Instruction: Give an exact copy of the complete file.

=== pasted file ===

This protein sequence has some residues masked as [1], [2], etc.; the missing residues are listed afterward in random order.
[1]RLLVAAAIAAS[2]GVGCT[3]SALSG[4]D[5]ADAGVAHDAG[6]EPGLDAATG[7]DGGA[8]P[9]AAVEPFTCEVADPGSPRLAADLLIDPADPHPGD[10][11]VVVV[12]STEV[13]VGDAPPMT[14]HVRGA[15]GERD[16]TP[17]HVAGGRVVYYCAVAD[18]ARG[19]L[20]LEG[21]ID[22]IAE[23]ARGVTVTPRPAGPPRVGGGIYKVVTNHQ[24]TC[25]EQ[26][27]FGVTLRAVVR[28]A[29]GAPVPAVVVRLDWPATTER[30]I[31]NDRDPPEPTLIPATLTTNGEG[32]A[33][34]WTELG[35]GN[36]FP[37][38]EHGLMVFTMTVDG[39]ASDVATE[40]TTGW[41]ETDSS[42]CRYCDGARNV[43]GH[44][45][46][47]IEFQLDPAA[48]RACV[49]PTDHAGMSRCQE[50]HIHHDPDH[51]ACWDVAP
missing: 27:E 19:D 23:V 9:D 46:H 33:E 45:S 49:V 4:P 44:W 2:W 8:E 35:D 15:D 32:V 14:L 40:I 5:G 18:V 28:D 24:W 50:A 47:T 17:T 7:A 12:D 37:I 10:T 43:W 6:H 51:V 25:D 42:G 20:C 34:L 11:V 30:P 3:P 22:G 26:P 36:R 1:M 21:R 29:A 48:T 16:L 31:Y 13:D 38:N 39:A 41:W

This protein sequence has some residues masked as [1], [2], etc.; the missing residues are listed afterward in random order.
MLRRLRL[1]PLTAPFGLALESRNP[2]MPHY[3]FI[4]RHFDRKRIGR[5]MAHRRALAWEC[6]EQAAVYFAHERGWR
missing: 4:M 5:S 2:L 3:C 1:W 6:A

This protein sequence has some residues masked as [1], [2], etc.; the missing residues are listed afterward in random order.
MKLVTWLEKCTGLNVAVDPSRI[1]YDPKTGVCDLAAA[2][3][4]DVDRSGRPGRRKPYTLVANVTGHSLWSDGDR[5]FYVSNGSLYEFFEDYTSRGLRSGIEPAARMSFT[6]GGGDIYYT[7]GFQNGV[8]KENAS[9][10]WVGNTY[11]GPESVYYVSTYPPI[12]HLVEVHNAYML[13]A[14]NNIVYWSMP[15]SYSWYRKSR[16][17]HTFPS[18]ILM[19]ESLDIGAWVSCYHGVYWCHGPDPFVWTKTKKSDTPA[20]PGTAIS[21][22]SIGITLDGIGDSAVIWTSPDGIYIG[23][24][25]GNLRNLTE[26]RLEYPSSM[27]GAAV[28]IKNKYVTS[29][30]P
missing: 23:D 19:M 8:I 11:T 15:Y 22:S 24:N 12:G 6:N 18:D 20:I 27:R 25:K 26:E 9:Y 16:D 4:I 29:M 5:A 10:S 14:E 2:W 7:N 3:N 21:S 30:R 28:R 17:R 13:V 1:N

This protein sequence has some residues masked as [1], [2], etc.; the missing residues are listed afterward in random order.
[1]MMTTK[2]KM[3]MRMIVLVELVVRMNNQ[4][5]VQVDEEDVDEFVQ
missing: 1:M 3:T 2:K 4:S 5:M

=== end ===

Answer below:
This protein sequence has some residues masked as [1], [2], etc.; the missing residues are listed afterward in random order.
[1]RLLVAAAIAAS[2]GVGCT[3]SALSG[4]D[5]ADAGVAHDAG[6]EPGLDAATG[7]DGGA[8]P[9]AAVEPFTCEVADPGSPRLAADLLIDPADPHPGD[10][11]VVVV[12]STEV[13]VGDAPPMT[14]HVRGA[15]GERD[16]TP[17]HVAGGRVVYYCAVAD[18]ARG[19]L[20]LEG[21]ID[22]IAE[23]ARGVTVTPRPAGPPRVGGGIYKVVTNHQ[24]TC[25]EQ[26][27]FGVTLRAVVR[28]A[29]GAPVPAVVVRLDWPATTER[30]I[31]NDRDPPEPTLIPATLTTNGEG[32]A[33][34]WTELG[35]GN[36]FP[37][38]EHGLMVFTMTVDG[39]ASDVATE[40]TTGW[41]ETDSS[42]CRYCDGARNV[43]GH[44][45][46][47]IEFQLDPAA[48]RACV[49]PTDHAGMSRCQE[50]HIHHDPDH[51]ACWDVAP
missing: 27:E 19:D 23:V 9:D 46:H 33:E 45:S 49:V 4:P 44:W 2:W 8:E 35:D 15:D 32:V 14:L 40:I 5:G 18:V 28:D 24:W 50:A 47:T 17:T 7:A 12:D 37:I 10:T 43:W 6:H 51:V 25:D 42:G 20:C 34:L 11:V 30:P 3:P 22:G 26:P 36:R 1:M 21:R 29:A 48:T 16:L 31:Y 13:D 38:N 39:A 41:W

This protein sequence has some residues masked as [1], [2], etc.; the missing residues are listed afterward in random order.
MLRRLRL[1]PLTAPFGLALESRNP[2]MPHY[3]FI[4]RHFDRKRIGR[5]MAHRRALAWEC[6]EQAAVYFAHERGWR
missing: 4:M 5:S 2:L 3:C 1:W 6:A

This protein sequence has some residues masked as [1], [2], etc.; the missing residues are listed afterward in random order.
MKLVTWLEKCTGLNVAVDPSRI[1]YDPKTGVCDLAAA[2][3][4]DVDRSGRPGRRKPYTLVANVTGHSLWSDGDR[5]FYVSNGSLYEFFEDYTSRGLRSGIEPAARMSFT[6]GGGDIYYT[7]GFQNGV[8]KENAS[9][10]WVGNTY[11]GPESVYYVSTYPPI[12]HLVEVHNAYML[13]A[14]NNIVYWSMP[15]SYSWYRKSR[16][17]HTFPS[18]ILM[19]ESLDIGAWVSCYHGVYWCHGPDPFVWTKTKKSDTPA[20]PGTAIS[21][22]SIGITLDGIGDSAVIWTSPDGIYIG[23][24][25]GNLRNLTE[26]RLEYPSSM[27]GAAV[28]IKNKYVTS[29][30]P
missing: 23:D 19:M 8:I 11:T 15:Y 22:S 24:N 12:G 6:N 18:D 20:I 27:R 25:K 26:E 9:Y 16:D 4:I 29:M 5:A 10:S 14:E 2:W 7:N 3:N 21:S 30:R 28:R 17:R 13:V 1:N

This protein sequence has some residues masked as [1], [2], etc.; the missing residues are listed afterward in random order.
[1]MMTTK[2]KM[3]MRMIVLVELVVRMNNQ[4][5]VQVDEEDVDEFVQ
missing: 1:M 3:T 2:K 4:S 5:M